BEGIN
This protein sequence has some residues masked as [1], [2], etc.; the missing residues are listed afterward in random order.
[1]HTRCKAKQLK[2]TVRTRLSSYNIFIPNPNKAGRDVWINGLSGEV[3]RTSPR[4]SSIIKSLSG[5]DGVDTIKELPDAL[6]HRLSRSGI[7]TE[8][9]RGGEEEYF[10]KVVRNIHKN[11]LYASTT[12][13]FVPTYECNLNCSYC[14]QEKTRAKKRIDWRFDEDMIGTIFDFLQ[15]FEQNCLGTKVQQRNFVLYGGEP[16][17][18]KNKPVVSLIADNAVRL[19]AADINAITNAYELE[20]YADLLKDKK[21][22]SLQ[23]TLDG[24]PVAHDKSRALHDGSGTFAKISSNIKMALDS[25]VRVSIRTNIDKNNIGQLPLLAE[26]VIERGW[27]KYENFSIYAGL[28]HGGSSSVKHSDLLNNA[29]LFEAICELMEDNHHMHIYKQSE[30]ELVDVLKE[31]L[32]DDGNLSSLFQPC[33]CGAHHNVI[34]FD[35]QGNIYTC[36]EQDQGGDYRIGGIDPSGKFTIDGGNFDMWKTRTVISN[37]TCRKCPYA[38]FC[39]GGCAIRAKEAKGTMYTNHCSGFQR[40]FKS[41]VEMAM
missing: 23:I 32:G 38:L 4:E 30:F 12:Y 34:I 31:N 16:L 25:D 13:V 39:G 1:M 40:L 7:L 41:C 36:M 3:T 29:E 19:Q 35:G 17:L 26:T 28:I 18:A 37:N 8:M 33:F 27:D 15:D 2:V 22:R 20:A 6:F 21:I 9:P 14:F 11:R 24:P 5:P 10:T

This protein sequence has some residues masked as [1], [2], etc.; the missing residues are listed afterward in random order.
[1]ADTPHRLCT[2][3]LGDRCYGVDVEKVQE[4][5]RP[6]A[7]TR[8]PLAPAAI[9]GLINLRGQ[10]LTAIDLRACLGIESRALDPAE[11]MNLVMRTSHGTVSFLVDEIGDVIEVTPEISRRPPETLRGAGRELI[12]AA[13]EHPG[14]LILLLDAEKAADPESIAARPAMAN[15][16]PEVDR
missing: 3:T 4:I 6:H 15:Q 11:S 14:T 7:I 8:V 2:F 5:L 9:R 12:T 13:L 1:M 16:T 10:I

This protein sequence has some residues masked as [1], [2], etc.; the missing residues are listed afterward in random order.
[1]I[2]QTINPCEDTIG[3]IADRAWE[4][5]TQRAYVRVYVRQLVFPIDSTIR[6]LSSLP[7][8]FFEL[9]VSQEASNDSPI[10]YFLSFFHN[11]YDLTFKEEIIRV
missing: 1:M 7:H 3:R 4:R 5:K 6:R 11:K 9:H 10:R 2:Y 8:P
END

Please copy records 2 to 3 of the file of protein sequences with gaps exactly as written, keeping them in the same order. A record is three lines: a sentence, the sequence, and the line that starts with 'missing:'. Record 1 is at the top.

This protein sequence has some residues masked as [1], [2], etc.; the missing residues are listed afterward in random order.
[1]ADTPHRLCT[2][3]LGDRCYGVDVEKVQE[4][5]RP[6]A[7]TR[8]PLAPAAI[9]GLINLRGQ[10]LTAIDLRACLGIESRALDPAE[11]MNLVMRTSHGTVSFLVDEIGDVIEVTPEISRRPPETLRGAGRELI[12]AA[13]EHPG[14]LILLLDAEKAADPESIAARPAMAN[15][16]PEVDR
missing: 3:T 4:I 6:H 15:Q 11:S 14:T 7:I 8:V 2:F 5:L 9:R 12:T 13:L 1:M 16:T 10:I

This protein sequence has some residues masked as [1], [2], etc.; the missing residues are listed afterward in random order.
[1]I[2]QTINPCEDTIG[3]IADRAWE[4][5]TQRAYVRVYVRQLVFPIDSTIR[6]LSSLP[7][8]FFEL[9]VSQEASNDSPI[10]YFLSFFHN[11]YDLTFKEEIIRV
missing: 1:M 7:H 3:R 4:R 5:K 6:R 11:K 9:H 10:R 2:Y 8:P